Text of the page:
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Encyclopedia > Personal property
Property law
Part of the common law series
Acquisition of property
Gift  · Adverse possession  · Deed
Lost, mislaid, and abandoned property
Alienation  · Bailment  · License
Estates in land
Allodial title  · Fee simple  · Fee tail
Life estate  · Defeasible estate
Future interest  · Concurrent estate
Leasehold estate  · Condominiums
Conveyancing of interests in land
Bona fide purchaser  · Torrens title
Estoppel by deed  · Quitclaim deed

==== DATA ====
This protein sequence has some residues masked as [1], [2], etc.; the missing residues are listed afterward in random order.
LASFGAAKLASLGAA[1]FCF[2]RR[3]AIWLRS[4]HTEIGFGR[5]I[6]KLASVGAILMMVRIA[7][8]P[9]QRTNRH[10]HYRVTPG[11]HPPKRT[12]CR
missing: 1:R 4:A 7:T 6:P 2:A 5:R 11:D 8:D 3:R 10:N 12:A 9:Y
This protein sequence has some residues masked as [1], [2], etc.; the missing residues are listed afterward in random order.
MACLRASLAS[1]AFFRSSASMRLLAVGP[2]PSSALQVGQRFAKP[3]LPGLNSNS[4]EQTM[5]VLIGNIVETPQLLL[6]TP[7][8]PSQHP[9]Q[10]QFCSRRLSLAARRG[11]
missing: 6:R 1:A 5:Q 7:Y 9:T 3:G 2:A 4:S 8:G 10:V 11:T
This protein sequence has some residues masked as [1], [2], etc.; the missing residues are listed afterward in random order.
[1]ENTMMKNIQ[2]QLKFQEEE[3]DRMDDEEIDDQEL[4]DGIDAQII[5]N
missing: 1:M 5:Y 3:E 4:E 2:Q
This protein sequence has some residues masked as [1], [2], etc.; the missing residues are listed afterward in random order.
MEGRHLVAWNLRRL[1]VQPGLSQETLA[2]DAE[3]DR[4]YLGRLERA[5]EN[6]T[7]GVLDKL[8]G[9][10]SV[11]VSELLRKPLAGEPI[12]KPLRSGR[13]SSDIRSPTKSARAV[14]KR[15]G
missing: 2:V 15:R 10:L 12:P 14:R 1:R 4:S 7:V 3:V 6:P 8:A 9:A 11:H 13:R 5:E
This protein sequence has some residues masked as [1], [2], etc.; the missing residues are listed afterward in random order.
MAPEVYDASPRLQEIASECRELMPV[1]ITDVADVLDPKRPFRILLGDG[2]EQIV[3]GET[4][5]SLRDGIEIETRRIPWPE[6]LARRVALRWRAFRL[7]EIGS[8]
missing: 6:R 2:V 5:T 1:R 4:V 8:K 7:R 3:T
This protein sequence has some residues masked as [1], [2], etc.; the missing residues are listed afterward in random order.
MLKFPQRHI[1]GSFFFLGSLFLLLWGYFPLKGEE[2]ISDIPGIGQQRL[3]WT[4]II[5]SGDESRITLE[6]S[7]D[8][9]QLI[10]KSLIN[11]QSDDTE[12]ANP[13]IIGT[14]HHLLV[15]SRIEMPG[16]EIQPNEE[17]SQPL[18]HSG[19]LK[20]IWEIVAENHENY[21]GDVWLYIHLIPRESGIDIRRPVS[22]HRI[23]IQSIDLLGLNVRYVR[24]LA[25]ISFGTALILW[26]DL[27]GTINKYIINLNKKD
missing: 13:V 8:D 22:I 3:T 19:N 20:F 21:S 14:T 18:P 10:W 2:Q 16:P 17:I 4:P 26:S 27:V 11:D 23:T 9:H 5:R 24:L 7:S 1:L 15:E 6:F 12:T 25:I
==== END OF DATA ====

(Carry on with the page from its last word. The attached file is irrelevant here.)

Mortgage  · Equitable conversion
Action to quiet title
Limiting control over future use
Restraint on alienation
Rule against perpetuities
Rule in Shelley's Case
Doctrine of worthier title
Nonpossessory interest in land
Easement  · Profit
Covenant running with the land
Equitable servitude
Related topics
Fixtures  · Waste  · Partition
Riparian water rights
Lateral and subjacent support
Assignment  · Nemo dat
Other areas of the common law
Contract law  · Tort law
Wills and trusts
Criminal Law  · Evidence